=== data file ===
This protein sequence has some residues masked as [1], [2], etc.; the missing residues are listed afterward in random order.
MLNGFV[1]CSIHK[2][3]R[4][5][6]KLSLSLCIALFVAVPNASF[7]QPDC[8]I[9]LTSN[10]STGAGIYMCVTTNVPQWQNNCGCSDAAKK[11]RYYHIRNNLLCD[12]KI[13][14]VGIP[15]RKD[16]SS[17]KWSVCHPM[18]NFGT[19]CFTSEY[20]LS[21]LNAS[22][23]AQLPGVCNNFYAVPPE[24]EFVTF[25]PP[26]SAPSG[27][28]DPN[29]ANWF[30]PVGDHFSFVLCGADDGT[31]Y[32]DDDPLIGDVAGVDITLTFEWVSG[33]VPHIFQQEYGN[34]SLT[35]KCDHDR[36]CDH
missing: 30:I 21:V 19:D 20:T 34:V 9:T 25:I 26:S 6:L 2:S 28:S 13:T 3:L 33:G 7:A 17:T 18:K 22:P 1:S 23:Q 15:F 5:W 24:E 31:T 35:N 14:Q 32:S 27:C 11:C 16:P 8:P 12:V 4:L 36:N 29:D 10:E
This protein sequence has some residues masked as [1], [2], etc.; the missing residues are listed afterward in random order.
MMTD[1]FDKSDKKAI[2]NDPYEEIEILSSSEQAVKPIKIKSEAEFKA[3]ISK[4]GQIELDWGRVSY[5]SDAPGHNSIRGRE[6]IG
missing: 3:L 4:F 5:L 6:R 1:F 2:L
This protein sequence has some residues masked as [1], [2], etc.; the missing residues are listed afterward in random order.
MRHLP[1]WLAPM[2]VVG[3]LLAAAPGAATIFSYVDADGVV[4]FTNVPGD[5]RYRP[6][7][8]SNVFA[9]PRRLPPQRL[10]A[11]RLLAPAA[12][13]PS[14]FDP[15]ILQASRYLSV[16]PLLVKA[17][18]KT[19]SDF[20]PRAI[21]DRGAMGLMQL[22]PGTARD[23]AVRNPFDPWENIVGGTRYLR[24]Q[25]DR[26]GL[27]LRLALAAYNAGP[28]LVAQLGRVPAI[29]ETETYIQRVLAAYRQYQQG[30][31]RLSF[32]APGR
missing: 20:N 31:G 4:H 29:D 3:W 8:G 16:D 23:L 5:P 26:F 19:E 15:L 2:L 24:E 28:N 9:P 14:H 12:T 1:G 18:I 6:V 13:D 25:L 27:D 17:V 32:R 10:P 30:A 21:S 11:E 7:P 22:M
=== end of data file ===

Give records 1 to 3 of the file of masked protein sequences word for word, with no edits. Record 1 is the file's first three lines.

This protein sequence has some residues masked as [1], [2], etc.; the missing residues are listed afterward in random order.
MLNGFV[1]CSIHK[2][3]R[4][5][6]KLSLSLCIALFVAVPNASF[7]QPDC[8]I[9]LTSN[10]STGAGIYMCVTTNVPQWQNNCGCSDAAKK[11]RYYHIRNNLLCD[12]KI[13][14]VGIP[15]RKD[16]SS[17]KWSVCHPM[18]NFGT[19]CFTSEY[20]LS[21]LNAS[22][23]AQLPGVCNNFYAVPPE[24]EFVTF[25]PP[26]SAPSG[27][28]DPN[29]ANWF[30]PVGDHFSFVLCGADDGT[31]Y[32]DDDPLIGDVAGVDITLTFEWVSG[33]VPHIFQQEYGN[34]SLT[35]KCDHDR[36]CDH
missing: 30:I 21:V 19:D 20:T 34:V 9:T 25:I 26:S 6:L 2:S 28:S 13:T 3:L 33:G 7:A 17:T 18:K 22:P 1:S 23:Q 15:F 5:W 24:E 31:T 35:N 14:Q 32:S 27:C 11:C 16:P 8:P 12:V 4:L 36:N 29:D 10:E
This protein sequence has some residues masked as [1], [2], etc.; the missing residues are listed afterward in random order.
MMTD[1]FDKSDKKAI[2]NDPYEEIEILSSSEQAVKPIKIKSEAEFKA[3]ISK[4]GQIELDWGRVSY[5]SDAPGHNSIRGRE[6]IG
missing: 3:L 4:F 5:L 6:R 1:F 2:L
This protein sequence has some residues masked as [1], [2], etc.; the missing residues are listed afterward in random order.
MRHLP[1]WLAPM[2]VVG[3]LLAAAPGAATIFSYVDADGVV[4]FTNVPGD[5]RYRP[6][7][8]SNVFA[9]PRRLPPQRL[10]A[11]RLLAPAA[12][13]PS[14]FDP[15]ILQASRYLSV[16]PLLVKA[17][18]KT[19]SDF[20]PRAI[21]DRGAMGLMQL[22]PGTARD[23]AVRNPFDPWENIVGGTRYLR[24]Q[25]DR[26]GL[27]LRLALAAYNAGP[28]LVAQLGRVPAI[29]ETETYIQRVLAAYRQYQQG[30][31]RLSF[32]APGR
missing: 20:N 31:G 4:H 29:D 3:W 8:G 16:D 23:L 5:P 26:F 19:E 15:L 2:L 24:E 28:N 9:P 14:H 12:T 1:G 18:I 6:V 13:D 25:L 27:D 17:V 32:R 10:P 30:A 21:S 11:E 7:P 22:M